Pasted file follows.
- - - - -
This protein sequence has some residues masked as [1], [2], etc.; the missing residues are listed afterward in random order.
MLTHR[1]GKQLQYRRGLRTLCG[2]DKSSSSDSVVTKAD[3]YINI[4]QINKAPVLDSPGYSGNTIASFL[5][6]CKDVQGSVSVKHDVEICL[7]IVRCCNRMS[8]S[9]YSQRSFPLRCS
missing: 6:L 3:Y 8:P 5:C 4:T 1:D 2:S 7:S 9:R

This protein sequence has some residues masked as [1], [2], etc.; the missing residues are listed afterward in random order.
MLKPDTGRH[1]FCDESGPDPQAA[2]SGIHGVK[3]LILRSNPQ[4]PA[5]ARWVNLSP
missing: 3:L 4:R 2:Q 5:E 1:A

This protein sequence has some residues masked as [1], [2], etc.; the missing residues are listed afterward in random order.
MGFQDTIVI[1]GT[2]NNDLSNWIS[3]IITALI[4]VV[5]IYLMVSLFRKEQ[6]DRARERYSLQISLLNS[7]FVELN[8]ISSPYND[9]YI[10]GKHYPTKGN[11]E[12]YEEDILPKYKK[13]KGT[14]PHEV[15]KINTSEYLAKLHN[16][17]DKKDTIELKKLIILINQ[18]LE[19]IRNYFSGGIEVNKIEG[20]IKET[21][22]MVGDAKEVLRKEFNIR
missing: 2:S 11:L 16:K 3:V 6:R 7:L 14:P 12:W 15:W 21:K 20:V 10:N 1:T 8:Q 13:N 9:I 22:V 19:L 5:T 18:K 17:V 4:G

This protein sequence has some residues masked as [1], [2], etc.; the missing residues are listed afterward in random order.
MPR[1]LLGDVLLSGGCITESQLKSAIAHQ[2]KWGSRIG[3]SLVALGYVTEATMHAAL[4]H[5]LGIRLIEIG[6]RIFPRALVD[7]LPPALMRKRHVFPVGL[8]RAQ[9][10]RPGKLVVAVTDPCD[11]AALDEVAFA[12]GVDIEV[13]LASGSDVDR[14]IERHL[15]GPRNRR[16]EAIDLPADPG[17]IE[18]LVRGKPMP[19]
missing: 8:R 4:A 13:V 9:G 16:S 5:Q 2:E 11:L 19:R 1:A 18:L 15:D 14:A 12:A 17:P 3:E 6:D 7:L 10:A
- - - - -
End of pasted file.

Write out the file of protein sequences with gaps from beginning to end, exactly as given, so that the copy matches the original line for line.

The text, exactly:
This protein sequence has some residues masked as [1], [2], etc.; the missing residues are listed afterward in random order.
MLTHR[1]GKQLQYRRGLRTLCG[2]DKSSSSDSVVTKAD[3]YINI[4]QINKAPVLDSPGYSGNTIASFL[5][6]CKDVQGSVSVKHDVEICL[7]IVRCCNRMS[8]S[9]YSQRSFPLRCS
missing: 6:L 3:Y 8:P 5:C 4:T 1:D 2:S 7:S 9:R

This protein sequence has some residues masked as [1], [2], etc.; the missing residues are listed afterward in random order.
MLKPDTGRH[1]FCDESGPDPQAA[2]SGIHGVK[3]LILRSNPQ[4]PA[5]ARWVNLSP
missing: 3:L 4:R 2:Q 5:E 1:A

This protein sequence has some residues masked as [1], [2], etc.; the missing residues are listed afterward in random order.
MGFQDTIVI[1]GT[2]NNDLSNWIS[3]IITALI[4]VV[5]IYLMVSLFRKEQ[6]DRARERYSLQISLLNS[7]FVELN[8]ISSPYND[9]YI[10]GKHYPTKGN[11]E[12]YEEDILPKYKK[13]KGT[14]PHEV[15]KINTSEYLAKLHN[16][17]DKKDTIELKKLIILINQ[18]LE[19]IRNYFSGGIEVNKIEG[20]IKET[21][22]MVGDAKEVLRKEFNIR
missing: 2:S 11:L 16:K 3:V 6:R 7:L 14:P 12:W 15:W 21:K 20:V 10:N 1:T 8:Q 13:N 9:I 22:V 19:L 5:T 18:K 17:V 4:G

This protein sequence has some residues masked as [1], [2], etc.; the missing residues are listed afterward in random order.
MPR[1]LLGDVLLSGGCITESQLKSAIAHQ[2]KWGSRIG[3]SLVALGYVTEATMHAAL[4]H[5]LGIRLIEIG[6]RIFPRALVD[7]LPPALMRKRHVFPVGL[8]RAQ[9][10]RPGKLVVAVTDPCD[11]AALDEVAFA[12]GVDIEV[13]LASGSDVDR[14]IERHL[15]GPRNRR[16]EAIDLPADPG[17]IE[18]LVRGKPMP[19]
missing: 8:R 4:A 13:V 9:G 16:S 5:Q 2:E 11:L 19:R 1:A 18:L 15:D 14:A 12:A 17:P 3:E 6:D 7:L 10:A